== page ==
Eighty-seven MA-dependent (MA+) and 114 MA-nonusing (MA−) adults underwent neuropsychological and substance use assessments. Linear and logistic regressions examined the interaction between MA status and lifetime average drinks per drinking day on demographically corrected global neurocognitive T scores and impairment rates, controlling for recent alcohol use, lifetime cannabis use, WRAT reading performance, and lifetime depression.
MA+ displayed moderately higher rates of impairment and lower T scores compared to MA−. Lifetime alcohol use significantly interacted with MA status to predict global impairment (ORR = 0.70, p = .003) such that greater lifetime alcohol use increased likelihood of impairment in MA−, but decreased likelihood of impairment in MA+. Greater lifetime alcohol use predicted poorer global T scores among MA− (b = −0.44, p = .030) but not MA+ (b = 0.08, p = .586).
Contrary to expectations, greater lifetime alcohol use related to reduced risk of neurocognitive impairment among MA users. Findings are supported by prior research identifying neurobiological mechanisms by which alcohol may attenuate stimulant-driven vasoconstriction and brain thermotoxicity. Replication and examination of neurophysiologic mechanisms underlying alcohol use in the context of MA dependence are warranted to elucidate whether alcohol confers a degree of neuroprotection.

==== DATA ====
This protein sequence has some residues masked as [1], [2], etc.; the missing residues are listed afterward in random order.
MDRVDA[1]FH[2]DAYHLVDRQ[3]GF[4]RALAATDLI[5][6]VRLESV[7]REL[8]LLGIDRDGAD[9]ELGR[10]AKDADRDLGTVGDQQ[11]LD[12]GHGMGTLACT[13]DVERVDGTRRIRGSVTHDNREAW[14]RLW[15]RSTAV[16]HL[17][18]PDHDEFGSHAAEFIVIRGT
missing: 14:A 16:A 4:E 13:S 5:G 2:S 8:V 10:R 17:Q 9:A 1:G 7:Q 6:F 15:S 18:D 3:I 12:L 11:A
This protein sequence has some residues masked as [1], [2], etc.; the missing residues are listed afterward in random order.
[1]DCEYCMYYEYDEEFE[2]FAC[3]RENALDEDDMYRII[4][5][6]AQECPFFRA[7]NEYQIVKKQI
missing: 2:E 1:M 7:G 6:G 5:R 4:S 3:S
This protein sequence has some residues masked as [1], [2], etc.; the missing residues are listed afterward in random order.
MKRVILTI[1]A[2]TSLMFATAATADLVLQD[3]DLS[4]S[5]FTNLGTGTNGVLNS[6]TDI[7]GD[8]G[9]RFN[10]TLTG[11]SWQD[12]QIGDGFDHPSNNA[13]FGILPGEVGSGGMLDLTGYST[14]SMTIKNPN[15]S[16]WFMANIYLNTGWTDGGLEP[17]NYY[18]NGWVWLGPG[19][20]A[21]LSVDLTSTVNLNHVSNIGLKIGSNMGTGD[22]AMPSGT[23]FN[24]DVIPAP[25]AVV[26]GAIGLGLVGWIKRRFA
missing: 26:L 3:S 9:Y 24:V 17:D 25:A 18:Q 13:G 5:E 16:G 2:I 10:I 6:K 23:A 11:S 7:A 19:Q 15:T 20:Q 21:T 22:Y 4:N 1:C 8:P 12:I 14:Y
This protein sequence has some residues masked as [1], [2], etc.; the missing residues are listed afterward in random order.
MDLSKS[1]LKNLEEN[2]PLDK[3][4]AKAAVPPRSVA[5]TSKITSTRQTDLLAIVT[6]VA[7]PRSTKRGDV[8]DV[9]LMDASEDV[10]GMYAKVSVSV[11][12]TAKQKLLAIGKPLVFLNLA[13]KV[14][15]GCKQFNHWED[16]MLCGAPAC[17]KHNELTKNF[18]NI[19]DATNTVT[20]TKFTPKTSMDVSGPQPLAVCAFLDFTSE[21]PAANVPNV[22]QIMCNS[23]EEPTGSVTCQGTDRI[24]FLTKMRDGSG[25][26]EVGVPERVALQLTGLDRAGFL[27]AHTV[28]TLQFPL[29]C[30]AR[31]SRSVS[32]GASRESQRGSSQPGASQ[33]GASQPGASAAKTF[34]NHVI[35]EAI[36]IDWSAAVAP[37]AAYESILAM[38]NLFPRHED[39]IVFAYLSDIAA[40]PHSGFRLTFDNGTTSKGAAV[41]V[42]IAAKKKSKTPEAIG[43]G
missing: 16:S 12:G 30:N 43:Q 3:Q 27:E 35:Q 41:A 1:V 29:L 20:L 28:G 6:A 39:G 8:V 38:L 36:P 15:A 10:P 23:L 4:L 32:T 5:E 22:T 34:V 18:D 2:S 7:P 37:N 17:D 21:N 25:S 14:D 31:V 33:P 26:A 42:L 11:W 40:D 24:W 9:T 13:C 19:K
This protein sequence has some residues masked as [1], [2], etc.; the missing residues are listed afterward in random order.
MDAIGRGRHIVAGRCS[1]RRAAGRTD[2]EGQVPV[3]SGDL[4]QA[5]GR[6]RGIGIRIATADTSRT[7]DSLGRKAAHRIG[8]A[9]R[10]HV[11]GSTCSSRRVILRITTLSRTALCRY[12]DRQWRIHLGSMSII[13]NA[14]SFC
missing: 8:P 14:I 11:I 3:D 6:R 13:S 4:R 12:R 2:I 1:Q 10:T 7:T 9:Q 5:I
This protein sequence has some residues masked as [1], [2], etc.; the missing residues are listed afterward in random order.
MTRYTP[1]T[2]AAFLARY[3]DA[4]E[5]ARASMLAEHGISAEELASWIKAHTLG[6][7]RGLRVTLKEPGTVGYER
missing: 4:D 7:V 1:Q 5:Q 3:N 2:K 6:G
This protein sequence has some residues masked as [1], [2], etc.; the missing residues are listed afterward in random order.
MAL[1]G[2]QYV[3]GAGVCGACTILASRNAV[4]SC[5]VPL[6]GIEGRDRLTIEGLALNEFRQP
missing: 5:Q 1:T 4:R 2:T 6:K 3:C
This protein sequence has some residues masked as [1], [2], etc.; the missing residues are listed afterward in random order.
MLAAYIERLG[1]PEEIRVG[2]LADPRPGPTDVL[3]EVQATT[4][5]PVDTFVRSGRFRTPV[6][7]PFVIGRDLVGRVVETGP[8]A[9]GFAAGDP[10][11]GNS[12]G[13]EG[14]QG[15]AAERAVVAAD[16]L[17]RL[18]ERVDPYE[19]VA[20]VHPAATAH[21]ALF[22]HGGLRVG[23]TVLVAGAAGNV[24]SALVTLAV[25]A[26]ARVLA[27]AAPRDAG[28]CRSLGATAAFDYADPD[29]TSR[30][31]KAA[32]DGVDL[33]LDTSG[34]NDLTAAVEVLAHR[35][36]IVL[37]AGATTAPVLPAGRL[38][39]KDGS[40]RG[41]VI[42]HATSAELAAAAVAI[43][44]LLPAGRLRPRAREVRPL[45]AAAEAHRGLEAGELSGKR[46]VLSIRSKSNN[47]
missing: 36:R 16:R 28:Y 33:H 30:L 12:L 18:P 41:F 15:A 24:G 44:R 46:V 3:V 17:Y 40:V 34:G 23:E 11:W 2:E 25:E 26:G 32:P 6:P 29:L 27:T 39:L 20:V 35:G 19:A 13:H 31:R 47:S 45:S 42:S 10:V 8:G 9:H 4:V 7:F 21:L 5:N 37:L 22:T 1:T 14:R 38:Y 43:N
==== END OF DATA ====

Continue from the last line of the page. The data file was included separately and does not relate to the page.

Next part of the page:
The near-threatened Lilian’s Lovebird Agapornis lilianae is a small parrot endemic to the Zambezi basin in south-east Africa. The species has a fragmented distribution predominantly within mopane woodlands and is widely referred to as a mopane specialist. The harvesting of mopane trees for charcoal production and timber are having widespread impacts on this woodland habitat, raising concerns over its capacity to support biodiversity. This study aimed to understand the key drivers determining the occurrence of Lilian’s Lovebird in the mopane woodlands of Zambia, focusing particularly on aspects of woodland structure, including the size and density of trees. We used a MaxEnt species distribution model based on historical species occurrence data, to inform selection of 116 survey plots in the Luangwa, Luano and Zambezi valleys. Each plot was sampled for Lilian’s Lovebirds and woodland structure described. Occurrence of Lilian’s Lovebird was found to be positively associated with the size of mopane trees (both height and diameter at breast height) suggesting that large ‘cathedral’ mopane trees provide a key resource for the species and that conservation efforts should focus on the protection of sites containing large trees. No Lilian’s Lovebirds were recorded in areas where they previously occurred to the west of Lower Zambezi National Park, and there was an absence of ‘cathedral’ mopane habitat in this area.